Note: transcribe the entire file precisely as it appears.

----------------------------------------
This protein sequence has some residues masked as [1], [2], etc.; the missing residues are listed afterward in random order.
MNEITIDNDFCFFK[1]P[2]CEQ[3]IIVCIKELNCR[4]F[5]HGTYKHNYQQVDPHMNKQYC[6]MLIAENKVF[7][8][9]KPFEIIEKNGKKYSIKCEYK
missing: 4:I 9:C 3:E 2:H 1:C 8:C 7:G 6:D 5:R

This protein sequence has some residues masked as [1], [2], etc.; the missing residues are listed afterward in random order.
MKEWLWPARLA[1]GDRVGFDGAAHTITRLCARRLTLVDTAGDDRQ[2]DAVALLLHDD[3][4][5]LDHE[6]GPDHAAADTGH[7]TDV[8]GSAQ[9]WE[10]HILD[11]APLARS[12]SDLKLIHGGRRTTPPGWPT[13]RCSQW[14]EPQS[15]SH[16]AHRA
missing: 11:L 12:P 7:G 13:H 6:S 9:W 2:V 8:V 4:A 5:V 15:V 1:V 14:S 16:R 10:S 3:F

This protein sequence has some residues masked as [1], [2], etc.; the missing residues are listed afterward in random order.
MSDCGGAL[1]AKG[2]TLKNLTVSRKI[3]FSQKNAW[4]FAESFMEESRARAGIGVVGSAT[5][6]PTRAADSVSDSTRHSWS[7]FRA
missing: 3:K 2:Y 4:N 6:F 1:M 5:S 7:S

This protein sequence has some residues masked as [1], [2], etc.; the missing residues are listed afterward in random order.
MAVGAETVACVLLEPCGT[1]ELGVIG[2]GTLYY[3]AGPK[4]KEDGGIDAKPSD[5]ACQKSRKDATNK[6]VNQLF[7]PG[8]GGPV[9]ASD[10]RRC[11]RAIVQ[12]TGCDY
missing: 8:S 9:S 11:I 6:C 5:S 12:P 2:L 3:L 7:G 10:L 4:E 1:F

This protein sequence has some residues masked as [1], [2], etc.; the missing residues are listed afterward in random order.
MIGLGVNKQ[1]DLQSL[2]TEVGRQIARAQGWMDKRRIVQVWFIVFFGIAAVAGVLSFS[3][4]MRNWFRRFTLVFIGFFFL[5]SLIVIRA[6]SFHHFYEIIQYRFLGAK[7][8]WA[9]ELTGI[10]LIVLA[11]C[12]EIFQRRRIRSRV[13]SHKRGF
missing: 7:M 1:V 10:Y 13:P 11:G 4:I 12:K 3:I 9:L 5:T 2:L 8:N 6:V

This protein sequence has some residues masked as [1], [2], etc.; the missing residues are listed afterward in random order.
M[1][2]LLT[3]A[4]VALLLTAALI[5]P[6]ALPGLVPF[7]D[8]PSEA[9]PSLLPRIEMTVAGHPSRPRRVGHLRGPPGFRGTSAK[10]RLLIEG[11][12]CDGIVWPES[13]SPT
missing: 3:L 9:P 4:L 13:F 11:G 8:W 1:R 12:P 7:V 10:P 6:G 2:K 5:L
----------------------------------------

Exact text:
This protein sequence has some residues masked as [1], [2], etc.; the missing residues are listed afterward in random order.
MNEITIDNDFCFFK[1]P[2]CEQ[3]IIVCIKELNCR[4]F[5]HGTYKHNYQQVDPHMNKQYC[6]MLIAENKVF[7][8][9]KPFEIIEKNGKKYSIKCEYK
missing: 4:I 9:C 3:E 2:H 1:C 8:C 7:G 6:D 5:R

This protein sequence has some residues masked as [1], [2], etc.; the missing residues are listed afterward in random order.
MKEWLWPARLA[1]GDRVGFDGAAHTITRLCARRLTLVDTAGDDRQ[2]DAVALLLHDD[3][4][5]LDHE[6]GPDHAAADTGH[7]TDV[8]GSAQ[9]WE[10]HILD[11]APLARS[12]SDLKLIHGGRRTTPPGWPT[13]RCSQW[14]EPQS[15]SH[16]AHRA
missing: 11:L 12:P 7:G 13:H 6:S 9:W 2:V 8:V 4:A 5:V 15:V 1:V 14:S 16:R 10:S 3:F

This protein sequence has some residues masked as [1], [2], etc.; the missing residues are listed afterward in random order.
MSDCGGAL[1]AKG[2]TLKNLTVSRKI[3]FSQKNAW[4]FAESFMEESRARAGIGVVGSAT[5][6]PTRAADSVSDSTRHSWS[7]FRA
missing: 3:K 2:Y 4:N 6:F 1:M 5:S 7:S

This protein sequence has some residues masked as [1], [2], etc.; the missing residues are listed afterward in random order.
MAVGAETVACVLLEPCGT[1]ELGVIG[2]GTLYY[3]AGPK[4]KEDGGIDAKPSD[5]ACQKSRKDATNK[6]VNQLF[7]PG[8]GGPV[9]ASD[10]RRC[11]RAIVQ[12]TGCDY
missing: 8:S 9:S 11:I 6:C 5:S 12:P 2:L 3:L 7:G 10:L 4:E 1:F

This protein sequence has some residues masked as [1], [2], etc.; the missing residues are listed afterward in random order.
MIGLGVNKQ[1]DLQSL[2]TEVGRQIARAQGWMDKRRIVQVWFIVFFGIAAVAGVLSFS[3][4]MRNWFRRFTLVFIGFFFL[5]SLIVIRA[6]SFHHFYEIIQYRFLGAK[7][8]WA[9]ELTGI[10]LIVLA[11]C[12]EIFQRRRIRSRV[13]SHKRGF
missing: 7:M 1:V 10:Y 13:P 11:G 4:I 12:K 3:I 9:L 5:T 2:L 8:N 6:V

This protein sequence has some residues masked as [1], [2], etc.; the missing residues are listed afterward in random order.
M[1][2]LLT[3]A[4]VALLLTAALI[5]P[6]ALPGLVPF[7]D[8]PSEA[9]PSLLPRIEMTVAGHPSRPRRVGHLRGPPGFRGTSAK[10]RLLIEG[11][12]CDGIVWPES[13]SPT
missing: 3:L 9:P 4:L 13:F 11:G 8:W 1:R 12:P 7:V 10:P 6:G 2:K 5:L